Junk Magic is hard to describe. It falls somewhere between composed and improvised music, live and studio artifact, art and EDM. Junk Magic began as a project by composer, keyboardist, and producer, Craig Taborn. He used the name for his 2004 release on the adventurous jazz label, Thirsty Ear. Over the intervening 15 years, Junk Magic has evolved into a group with an established group ethos. Drummer David King and violinist Matt Maneri have been with Tabor for the full ride. Bassist Erik Fratzke is a relatively new addition to the ensemble while Chris Speed is a guest on woodwind instruments.
Compass Confusion feels like a journey through someone’s dreamscape. “Laser Beaming Hearts” begins the record with ambient electronic sounds. Additional sounds enter the landscape, a few piano chords, some drumbeats, droning viola and sax. Then the beats coalesce, the keyboards pick up a melody, the bass comes in with a groove and the Laser Beaming Hearts have a target.
The instruments on Compass Confusion often feel like they are in their own space. On “Dream and Guess,” the sounds interact, but feel like they are responding to each other. It’s feels like ships drifting on a fog bound lake signaling each other so they will know where the others are.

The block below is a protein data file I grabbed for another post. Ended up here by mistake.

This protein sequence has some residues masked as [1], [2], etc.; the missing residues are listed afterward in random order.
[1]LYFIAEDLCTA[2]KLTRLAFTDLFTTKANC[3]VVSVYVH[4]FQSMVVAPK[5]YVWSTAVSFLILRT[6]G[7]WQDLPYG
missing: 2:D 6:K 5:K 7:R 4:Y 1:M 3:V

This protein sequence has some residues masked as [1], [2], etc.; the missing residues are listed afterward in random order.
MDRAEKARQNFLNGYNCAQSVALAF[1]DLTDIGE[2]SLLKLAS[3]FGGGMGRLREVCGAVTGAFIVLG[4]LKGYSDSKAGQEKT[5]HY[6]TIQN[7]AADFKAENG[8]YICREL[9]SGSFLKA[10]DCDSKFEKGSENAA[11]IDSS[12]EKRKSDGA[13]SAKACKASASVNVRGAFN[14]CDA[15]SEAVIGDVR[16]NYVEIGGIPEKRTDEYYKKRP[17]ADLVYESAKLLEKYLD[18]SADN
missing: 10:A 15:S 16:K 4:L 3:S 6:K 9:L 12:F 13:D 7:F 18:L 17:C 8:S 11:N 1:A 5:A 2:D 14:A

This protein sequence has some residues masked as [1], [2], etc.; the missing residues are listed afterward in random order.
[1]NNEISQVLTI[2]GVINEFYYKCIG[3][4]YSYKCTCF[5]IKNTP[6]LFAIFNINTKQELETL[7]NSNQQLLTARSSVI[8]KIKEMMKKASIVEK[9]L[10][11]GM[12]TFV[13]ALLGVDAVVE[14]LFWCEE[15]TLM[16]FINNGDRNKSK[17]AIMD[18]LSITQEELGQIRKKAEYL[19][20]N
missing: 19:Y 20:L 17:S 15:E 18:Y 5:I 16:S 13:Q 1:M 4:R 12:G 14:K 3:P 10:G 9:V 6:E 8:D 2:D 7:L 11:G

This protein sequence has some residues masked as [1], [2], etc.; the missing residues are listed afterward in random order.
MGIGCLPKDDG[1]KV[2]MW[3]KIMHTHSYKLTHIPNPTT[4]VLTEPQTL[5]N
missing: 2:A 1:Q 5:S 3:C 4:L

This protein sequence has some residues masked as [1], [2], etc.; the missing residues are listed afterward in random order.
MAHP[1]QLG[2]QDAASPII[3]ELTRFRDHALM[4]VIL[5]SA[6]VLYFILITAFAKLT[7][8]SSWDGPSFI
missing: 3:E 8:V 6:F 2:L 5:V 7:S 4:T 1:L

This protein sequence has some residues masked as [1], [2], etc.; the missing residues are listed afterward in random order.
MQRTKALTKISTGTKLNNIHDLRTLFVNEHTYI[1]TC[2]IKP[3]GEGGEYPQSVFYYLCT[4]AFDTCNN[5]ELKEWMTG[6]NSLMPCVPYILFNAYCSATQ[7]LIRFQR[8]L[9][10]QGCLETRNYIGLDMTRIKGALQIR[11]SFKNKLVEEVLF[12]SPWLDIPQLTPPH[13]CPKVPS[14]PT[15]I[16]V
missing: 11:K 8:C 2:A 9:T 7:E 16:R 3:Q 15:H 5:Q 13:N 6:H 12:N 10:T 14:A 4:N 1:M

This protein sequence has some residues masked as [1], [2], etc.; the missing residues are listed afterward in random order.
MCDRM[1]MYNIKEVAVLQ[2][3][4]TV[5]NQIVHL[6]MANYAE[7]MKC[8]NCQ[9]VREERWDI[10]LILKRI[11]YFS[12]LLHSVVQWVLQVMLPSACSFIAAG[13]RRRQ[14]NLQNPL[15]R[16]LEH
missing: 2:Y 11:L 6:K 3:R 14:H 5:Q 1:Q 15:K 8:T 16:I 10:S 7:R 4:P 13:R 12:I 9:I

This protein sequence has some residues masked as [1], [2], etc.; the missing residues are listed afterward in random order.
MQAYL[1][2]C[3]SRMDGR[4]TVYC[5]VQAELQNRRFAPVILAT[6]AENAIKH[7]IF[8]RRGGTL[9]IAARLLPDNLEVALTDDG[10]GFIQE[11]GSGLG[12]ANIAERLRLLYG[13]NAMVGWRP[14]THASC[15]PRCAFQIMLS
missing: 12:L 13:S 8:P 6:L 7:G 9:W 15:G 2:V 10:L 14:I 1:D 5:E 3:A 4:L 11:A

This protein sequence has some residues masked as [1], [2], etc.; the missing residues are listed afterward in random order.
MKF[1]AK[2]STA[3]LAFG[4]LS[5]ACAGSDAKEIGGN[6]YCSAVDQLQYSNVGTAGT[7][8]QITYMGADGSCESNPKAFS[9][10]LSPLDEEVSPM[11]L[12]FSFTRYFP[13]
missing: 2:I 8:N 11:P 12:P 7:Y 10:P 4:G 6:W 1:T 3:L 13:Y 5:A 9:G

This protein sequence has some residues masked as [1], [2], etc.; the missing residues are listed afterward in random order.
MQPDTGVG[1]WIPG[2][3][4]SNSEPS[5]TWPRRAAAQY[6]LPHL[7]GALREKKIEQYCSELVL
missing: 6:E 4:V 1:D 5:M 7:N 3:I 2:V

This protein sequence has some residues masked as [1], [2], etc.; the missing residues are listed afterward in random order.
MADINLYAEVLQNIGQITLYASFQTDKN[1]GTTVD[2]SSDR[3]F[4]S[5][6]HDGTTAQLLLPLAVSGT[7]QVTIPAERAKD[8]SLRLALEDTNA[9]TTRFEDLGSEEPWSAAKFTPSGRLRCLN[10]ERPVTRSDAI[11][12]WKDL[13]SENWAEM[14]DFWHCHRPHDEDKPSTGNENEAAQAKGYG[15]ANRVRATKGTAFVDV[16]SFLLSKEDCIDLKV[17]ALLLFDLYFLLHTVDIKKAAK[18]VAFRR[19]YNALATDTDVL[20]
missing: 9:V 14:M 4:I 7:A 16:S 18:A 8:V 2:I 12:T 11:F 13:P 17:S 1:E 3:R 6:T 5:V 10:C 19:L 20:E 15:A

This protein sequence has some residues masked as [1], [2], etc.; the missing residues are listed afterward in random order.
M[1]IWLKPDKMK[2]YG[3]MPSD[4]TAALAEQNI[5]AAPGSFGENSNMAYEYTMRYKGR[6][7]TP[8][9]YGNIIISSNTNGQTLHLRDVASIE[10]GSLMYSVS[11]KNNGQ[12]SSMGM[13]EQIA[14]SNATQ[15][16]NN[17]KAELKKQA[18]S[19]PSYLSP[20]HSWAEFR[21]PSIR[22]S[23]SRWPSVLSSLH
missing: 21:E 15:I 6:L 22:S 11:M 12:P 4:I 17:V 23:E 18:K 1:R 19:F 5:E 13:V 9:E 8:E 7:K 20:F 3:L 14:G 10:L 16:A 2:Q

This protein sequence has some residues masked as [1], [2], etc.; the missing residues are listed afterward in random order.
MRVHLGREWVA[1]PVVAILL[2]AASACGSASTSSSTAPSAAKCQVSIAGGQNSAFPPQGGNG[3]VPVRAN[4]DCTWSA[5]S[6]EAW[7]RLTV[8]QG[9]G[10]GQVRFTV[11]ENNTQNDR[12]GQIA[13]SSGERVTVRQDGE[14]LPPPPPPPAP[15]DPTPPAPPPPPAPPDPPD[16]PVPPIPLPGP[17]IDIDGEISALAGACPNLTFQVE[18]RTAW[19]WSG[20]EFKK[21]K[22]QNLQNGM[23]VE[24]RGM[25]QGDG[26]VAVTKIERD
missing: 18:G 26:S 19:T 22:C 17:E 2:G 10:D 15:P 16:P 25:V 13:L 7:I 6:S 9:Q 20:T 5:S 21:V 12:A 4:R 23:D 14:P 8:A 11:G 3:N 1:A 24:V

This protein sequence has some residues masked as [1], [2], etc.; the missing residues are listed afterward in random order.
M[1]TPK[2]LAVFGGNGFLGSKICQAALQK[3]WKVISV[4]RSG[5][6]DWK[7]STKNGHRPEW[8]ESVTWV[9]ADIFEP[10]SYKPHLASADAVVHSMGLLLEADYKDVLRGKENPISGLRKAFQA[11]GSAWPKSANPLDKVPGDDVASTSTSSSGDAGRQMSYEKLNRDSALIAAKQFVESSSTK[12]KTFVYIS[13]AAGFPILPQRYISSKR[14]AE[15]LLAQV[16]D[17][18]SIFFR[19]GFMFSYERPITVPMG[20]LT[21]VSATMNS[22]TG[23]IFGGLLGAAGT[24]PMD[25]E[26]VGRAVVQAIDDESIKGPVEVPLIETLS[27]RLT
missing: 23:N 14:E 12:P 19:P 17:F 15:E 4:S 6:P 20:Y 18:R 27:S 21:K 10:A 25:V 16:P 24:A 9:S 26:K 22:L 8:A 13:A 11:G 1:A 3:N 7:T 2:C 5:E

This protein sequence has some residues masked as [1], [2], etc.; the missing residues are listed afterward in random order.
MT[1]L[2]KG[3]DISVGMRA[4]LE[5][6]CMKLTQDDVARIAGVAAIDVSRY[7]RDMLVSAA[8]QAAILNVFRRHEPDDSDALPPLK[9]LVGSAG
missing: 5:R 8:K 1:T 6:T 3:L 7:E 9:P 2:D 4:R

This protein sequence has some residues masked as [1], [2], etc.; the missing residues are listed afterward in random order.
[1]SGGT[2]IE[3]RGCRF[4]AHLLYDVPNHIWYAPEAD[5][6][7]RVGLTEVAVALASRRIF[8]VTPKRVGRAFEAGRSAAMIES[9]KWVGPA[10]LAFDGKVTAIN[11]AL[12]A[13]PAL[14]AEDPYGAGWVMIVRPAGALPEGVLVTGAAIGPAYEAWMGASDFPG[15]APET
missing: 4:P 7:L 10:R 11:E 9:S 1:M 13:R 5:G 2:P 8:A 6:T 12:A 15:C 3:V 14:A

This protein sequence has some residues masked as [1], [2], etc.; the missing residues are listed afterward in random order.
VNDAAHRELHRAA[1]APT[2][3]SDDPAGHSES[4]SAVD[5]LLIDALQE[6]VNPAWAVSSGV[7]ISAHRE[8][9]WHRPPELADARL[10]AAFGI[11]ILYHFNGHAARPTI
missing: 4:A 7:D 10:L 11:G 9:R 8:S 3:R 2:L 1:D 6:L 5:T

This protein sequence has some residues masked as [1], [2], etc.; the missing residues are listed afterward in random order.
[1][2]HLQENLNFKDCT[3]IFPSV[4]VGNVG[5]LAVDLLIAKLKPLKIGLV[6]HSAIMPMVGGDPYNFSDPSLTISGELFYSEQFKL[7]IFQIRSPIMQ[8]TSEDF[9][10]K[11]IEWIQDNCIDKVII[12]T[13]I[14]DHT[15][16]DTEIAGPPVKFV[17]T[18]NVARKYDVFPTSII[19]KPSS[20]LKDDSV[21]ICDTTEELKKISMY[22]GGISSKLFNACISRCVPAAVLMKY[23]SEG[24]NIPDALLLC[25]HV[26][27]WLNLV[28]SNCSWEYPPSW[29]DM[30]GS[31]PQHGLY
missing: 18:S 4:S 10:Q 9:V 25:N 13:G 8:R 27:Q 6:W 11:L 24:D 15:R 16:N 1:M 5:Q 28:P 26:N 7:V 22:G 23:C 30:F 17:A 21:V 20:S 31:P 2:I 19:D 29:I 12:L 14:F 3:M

The ten-minute piece, “The Science of Why Devils Smell Like Sulfur,” is a shifting array of textures and tempos awash in an ocean of ambient electronica. “Sunset Forever” brings the journey to a calm and satisfying conclusion. If you’re so inclined, there are a lot of interesting ideas packed into these tunes. I can imagine students at Berkley School of Music dissecting the album on an all night listening binge. Then again, if your not inclined to worry about the how and whys of the compositions, just let the sounds wash over you. Compass Confusion makes for fun listening.